In South of India, the most traditional breakfast dish is the savoury, steamed rice cakes- Idli, served with the variety of chutneys of your choice.
These steamed rice cakes are made out of fermented batter, consisting of black lentils (urad dal/ black gram), long grain rice and parboiled rice, which are then soaked in the warm water and blended to make a fine paste.
To be completely honest with you, the process of preparing and cooking idlis is long, 😪 but it is definitely worth of your time as the fermentation process breaks down the starches so that they are more readily metabolised by your body, therefore making idlis a healthy, satisfying breakfast option for a whole family. 👍🏻
Personally, it took me few attempts to reach the perfection of soft, white and tasty idlis, nevertheless, at this point, I have gained enough of experience to be able to share some tips with you. 🙂
- Idli moulds
- Steaming pot
- Blender or wet grinder
- 2 bowls
- Measuring cup
- Heatproof container with a lid (such as soup pot)
- 100°C preheated oven (or any warm place such as boiler room)
- 4 and 1/2 cups of white rice (long grain)
- 1 cup of skinless urad dal (black gram)
- 1 and 1/2 cup parboiled rice (easy cook rice)
- 8 fenugreek seeds (optional)
- 1 tsp of table salt
- water for soaking the grains
- Use warm water for washing and soaking the grains
- Soak the grains for at least 5h
- Use soaked urad dal water for grinding the grains, it will ensure you get soft and white idli (simply disregard of the soaked rice water)
- For a better batter fermentation process, it needs to be of a light pouring consistency but not liquidy (you can adjust the batter thickness during the grinding process.)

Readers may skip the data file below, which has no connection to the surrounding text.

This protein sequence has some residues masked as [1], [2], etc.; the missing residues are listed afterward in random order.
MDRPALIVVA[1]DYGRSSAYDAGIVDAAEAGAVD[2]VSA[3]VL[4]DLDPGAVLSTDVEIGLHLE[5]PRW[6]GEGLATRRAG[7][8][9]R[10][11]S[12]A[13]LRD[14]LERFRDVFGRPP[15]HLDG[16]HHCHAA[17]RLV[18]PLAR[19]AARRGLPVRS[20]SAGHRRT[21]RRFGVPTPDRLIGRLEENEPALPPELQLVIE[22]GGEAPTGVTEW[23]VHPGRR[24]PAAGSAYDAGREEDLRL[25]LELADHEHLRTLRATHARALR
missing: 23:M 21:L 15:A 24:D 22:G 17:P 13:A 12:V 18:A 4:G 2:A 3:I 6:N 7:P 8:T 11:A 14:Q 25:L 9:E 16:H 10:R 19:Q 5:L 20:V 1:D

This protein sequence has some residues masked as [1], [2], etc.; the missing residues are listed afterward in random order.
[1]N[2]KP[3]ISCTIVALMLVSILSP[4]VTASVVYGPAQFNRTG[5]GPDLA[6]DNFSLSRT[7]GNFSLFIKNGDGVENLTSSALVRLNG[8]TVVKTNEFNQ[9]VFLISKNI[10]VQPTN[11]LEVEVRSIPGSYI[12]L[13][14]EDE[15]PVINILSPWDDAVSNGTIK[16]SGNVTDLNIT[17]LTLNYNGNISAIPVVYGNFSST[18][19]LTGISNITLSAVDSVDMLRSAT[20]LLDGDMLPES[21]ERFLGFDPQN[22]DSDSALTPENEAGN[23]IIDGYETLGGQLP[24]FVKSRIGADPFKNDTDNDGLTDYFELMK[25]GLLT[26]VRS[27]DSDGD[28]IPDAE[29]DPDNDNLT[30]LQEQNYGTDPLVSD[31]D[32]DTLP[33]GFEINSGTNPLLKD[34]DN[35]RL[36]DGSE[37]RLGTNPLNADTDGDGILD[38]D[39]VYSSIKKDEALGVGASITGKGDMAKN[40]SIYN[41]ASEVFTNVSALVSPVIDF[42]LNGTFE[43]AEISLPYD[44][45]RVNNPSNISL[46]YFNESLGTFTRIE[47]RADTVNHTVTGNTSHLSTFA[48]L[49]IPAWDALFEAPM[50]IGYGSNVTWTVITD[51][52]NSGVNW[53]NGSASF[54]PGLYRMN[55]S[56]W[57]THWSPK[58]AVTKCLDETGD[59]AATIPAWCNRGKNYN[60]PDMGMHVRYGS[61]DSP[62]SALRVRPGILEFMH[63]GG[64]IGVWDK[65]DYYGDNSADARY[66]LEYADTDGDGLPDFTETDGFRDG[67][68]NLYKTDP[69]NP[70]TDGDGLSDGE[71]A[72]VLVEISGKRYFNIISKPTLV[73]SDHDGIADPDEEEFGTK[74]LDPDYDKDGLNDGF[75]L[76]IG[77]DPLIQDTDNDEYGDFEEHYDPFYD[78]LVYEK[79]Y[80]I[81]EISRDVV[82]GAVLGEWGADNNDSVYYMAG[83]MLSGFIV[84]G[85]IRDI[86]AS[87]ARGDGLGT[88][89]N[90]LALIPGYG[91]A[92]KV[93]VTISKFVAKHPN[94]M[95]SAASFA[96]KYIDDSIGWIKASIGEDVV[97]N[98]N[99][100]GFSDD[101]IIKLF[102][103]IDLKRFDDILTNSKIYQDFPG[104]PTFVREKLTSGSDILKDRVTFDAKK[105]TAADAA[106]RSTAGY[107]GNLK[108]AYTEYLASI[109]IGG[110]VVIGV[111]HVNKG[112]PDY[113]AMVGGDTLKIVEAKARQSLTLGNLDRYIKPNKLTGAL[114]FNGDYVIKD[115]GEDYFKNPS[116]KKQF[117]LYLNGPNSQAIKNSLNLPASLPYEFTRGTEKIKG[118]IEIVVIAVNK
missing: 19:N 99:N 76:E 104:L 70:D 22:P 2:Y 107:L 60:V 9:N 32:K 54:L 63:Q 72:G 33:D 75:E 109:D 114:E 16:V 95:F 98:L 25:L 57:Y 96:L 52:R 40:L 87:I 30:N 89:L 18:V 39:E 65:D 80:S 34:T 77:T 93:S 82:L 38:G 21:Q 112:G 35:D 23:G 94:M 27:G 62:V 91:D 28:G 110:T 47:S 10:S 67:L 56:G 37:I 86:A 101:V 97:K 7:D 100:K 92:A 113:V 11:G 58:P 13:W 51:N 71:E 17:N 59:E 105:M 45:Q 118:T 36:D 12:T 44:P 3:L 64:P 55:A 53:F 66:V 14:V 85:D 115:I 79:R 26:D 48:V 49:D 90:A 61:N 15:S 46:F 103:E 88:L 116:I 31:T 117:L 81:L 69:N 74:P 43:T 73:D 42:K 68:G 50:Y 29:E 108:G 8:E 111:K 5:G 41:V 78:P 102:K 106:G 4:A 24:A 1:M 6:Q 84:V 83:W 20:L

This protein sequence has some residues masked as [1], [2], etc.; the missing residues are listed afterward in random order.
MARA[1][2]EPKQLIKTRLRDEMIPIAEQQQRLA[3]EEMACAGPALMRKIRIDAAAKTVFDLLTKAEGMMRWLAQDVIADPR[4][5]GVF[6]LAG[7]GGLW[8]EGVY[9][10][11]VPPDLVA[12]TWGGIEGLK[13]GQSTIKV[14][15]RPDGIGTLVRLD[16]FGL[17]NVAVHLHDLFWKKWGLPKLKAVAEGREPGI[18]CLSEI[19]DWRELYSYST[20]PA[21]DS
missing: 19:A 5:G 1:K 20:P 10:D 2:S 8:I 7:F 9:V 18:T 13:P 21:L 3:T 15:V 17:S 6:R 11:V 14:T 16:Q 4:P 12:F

- I prefer soaking the grains in the morning, grinding in the evening and cooking in the next day morning.
- I have discovered that there is no need to use oil for greasing the idli moulds, they will not stick if you remove them from the moulds after 1 min of cooling! 😉
- DO NOT STIR the batter, as I believe, stirring can reduce the air bubbles produced during the fermentation process. The lack of air bubbles can make your idli flat and hard. (some people stir their batter and their idli come out fluffy but it didn’t work for me 😄 since I grind my grains in the blender, the fermented batter ends up in consistency like a thick and heavy mousse)
- You can refrigerate the batter for 1 to 2 days, although, I would recommend cooking the whole batch at once and then freeze the remaining idli and defrost them in the room temperature. You can then cook them in the microwave for 2 min and by splashing some water, you can make them soft again.
- Wash the grains under warm water till the water runs see-through.
- Fill up the bowls with warm water so it is fairly above the grains. As the time will pass, the grains will absorb the water and increase in their size.
- Add 8 fenugreek seeds to the bowl with urad dal.
- Leave the grains to soak for more than 5h.
- Grind the grains separately.
- Fill it up with handfuls of urad dal/ rice and soaked urad dal liquid (if you feel the batter is becoming too thick, add a bit of water throughout the process but don’t make it too watery).
- When using a blender as I am, for grinding the urad dal I tend to use more water as it becomes thicker and harder to blend, whereas the rice is better off with a little amount of liquid.